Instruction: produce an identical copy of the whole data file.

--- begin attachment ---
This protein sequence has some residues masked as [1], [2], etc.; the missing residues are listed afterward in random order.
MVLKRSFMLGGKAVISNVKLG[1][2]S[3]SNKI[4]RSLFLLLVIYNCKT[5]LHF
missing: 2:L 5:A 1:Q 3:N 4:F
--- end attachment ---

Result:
This protein sequence has some residues masked as [1], [2], etc.; the missing residues are listed afterward in random order.
MVLKRSFMLGGKAVISNVKLG[1][2]S[3]SNKI[4]RSLFLLLVIYNCKT[5]LHF
missing: 2:L 5:A 1:Q 3:N 4:F